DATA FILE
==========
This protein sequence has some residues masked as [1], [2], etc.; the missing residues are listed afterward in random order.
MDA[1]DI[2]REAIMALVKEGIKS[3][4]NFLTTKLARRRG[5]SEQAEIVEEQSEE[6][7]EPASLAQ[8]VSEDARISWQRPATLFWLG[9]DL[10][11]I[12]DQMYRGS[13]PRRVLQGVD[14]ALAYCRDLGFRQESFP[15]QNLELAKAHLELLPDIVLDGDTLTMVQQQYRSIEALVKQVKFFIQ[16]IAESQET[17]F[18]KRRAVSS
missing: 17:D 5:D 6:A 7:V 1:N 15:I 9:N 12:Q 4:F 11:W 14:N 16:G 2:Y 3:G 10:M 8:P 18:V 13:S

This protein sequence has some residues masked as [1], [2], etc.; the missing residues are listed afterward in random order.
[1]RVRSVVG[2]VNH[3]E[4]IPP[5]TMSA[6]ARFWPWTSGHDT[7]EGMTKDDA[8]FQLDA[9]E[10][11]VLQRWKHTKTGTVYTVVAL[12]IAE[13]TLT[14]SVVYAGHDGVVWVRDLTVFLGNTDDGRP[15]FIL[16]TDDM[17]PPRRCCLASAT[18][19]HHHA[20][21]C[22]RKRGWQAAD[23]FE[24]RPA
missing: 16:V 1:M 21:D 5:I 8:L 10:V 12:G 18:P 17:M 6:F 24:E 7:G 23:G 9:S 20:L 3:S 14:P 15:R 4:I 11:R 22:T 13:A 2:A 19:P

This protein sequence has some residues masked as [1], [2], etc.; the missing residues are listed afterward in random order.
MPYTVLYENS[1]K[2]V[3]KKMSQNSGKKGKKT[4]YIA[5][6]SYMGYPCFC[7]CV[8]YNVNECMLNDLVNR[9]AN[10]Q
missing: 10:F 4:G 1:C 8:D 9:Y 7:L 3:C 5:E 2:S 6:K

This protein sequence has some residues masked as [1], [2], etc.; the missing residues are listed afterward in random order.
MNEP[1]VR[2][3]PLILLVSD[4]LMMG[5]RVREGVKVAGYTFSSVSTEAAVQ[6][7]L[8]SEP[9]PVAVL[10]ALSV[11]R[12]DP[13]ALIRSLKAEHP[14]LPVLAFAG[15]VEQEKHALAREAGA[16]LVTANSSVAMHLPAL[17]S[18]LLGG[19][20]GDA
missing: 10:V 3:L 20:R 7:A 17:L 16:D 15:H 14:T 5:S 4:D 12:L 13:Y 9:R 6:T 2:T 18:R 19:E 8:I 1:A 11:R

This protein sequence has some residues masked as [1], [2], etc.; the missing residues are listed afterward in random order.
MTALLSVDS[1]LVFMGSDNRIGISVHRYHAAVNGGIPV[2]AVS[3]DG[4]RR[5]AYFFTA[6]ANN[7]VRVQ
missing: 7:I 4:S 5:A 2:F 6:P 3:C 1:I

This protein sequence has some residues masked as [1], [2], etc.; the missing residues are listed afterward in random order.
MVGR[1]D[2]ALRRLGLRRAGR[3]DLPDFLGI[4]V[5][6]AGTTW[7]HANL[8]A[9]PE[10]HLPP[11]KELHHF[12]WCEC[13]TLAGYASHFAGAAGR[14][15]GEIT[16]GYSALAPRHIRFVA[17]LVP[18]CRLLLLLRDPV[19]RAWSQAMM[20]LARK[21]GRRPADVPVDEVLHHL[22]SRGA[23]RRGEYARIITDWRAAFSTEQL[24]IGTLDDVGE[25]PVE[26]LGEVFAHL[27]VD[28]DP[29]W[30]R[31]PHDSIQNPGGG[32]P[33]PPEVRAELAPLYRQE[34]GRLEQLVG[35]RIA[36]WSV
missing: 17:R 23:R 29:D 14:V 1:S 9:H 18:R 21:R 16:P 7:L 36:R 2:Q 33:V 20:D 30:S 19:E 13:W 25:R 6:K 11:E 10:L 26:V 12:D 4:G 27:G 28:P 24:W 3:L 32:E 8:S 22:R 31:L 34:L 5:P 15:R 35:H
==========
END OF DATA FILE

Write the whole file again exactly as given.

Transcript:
This protein sequence has some residues masked as [1], [2], etc.; the missing residues are listed afterward in random order.
MDA[1]DI[2]REAIMALVKEGIKS[3][4]NFLTTKLARRRG[5]SEQAEIVEEQSEE[6][7]EPASLAQ[8]VSEDARISWQRPATLFWLG[9]DL[10][11]I[12]DQMYRGS[13]PRRVLQGVD[14]ALAYCRDLGFRQESFP[15]QNLELAKAHLELLPDIVLDGDTLTMVQQQYRSIEALVKQVKFFIQ[16]IAESQET[17]F[18]KRRAVSS
missing: 17:D 5:D 6:A 7:V 1:N 15:I 9:N 12:Q 4:F 11:W 14:N 16:G 2:Y 3:G 10:M 8:P 18:V 13:S

This protein sequence has some residues masked as [1], [2], etc.; the missing residues are listed afterward in random order.
[1]RVRSVVG[2]VNH[3]E[4]IPP[5]TMSA[6]ARFWPWTSGHDT[7]EGMTKDDA[8]FQLDA[9]E[10][11]VLQRWKHTKTGTVYTVVAL[12]IAE[13]TLT[14]SVVYAGHDGVVWVRDLTVFLGNTDDGRP[15]FIL[16]TDDM[17]PPRRCCLASAT[18][19]HHHA[20][21]C[22]RKRGWQAAD[23]FE[24]RPA
missing: 16:V 1:M 21:D 5:I 8:L 10:V 12:G 18:P 17:M 6:F 24:E 7:G 23:G 9:S 20:L 3:S 14:P 15:R 4:I 11:R 22:T 13:A 2:A 19:P

This protein sequence has some residues masked as [1], [2], etc.; the missing residues are listed afterward in random order.
MPYTVLYENS[1]K[2]V[3]KKMSQNSGKKGKKT[4]YIA[5][6]SYMGYPCFC[7]CV[8]YNVNECMLNDLVNR[9]AN[10]Q
missing: 10:F 4:G 1:C 8:D 9:Y 7:L 3:C 5:E 2:S 6:K

This protein sequence has some residues masked as [1], [2], etc.; the missing residues are listed afterward in random order.
MNEP[1]VR[2][3]PLILLVSD[4]LMMG[5]RVREGVKVAGYTFSSVSTEAAVQ[6][7]L[8]SEP[9]PVAVL[10]ALSV[11]R[12]DP[13]ALIRSLKAEHP[14]LPVLAFAG[15]VEQEKHALAREAGA[16]LVTANSSVAMHLPAL[17]S[18]LLGG[19][20]GDA
missing: 10:V 3:L 20:R 7:A 17:L 16:D 15:H 14:T 5:S 4:D 12:L 13:Y 9:R 6:T 2:T 18:R 19:E 8:I 1:A 11:R

This protein sequence has some residues masked as [1], [2], etc.; the missing residues are listed afterward in random order.
MTALLSVDS[1]LVFMGSDNRIGISVHRYHAAVNGGIPV[2]AVS[3]DG[4]RR[5]AYFFTA[6]ANN[7]VRVQ
missing: 7:I 4:S 5:A 2:F 6:P 3:C 1:I

This protein sequence has some residues masked as [1], [2], etc.; the missing residues are listed afterward in random order.
MVGR[1]D[2]ALRRLGLRRAGR[3]DLPDFLGI[4]V[5][6]AGTTW[7]HANL[8]A[9]PE[10]HLPP[11]KELHHF[12]WCEC[13]TLAGYASHFAGAAGR[14][15]GEIT[16]GYSALAPRHIRFVA[17]LVP[18]CRLLLLLRDPV[19]RAWSQAMM[20]LARK[21]GRRPADVPVDEVLHHL[22]SRGA[23]RRGEYARIITDWRAAFSTEQL[24]IGTLDDVGE[25]PVE[26]LGEVFAHL[27]VD[28]DP[29]W[30]R[31]PHDSIQNPGGG[32]P[33]PPEVRAELAPLYRQE[34]GRLEQLVG[35]RIA[36]WSV
missing: 17:R 23:R 29:D 14:V 1:S 9:H 18:R 21:R 16:P 7:L 36:R 2:Q 33:V 20:D 30:S 19:E 13:W 25:R 6:K 11:E 10:L 26:V 12:D 4:G 27:G 28:P 24:W 3:L 32:E 8:S 22:R 31:L 34:L 5:P 15:R 35:H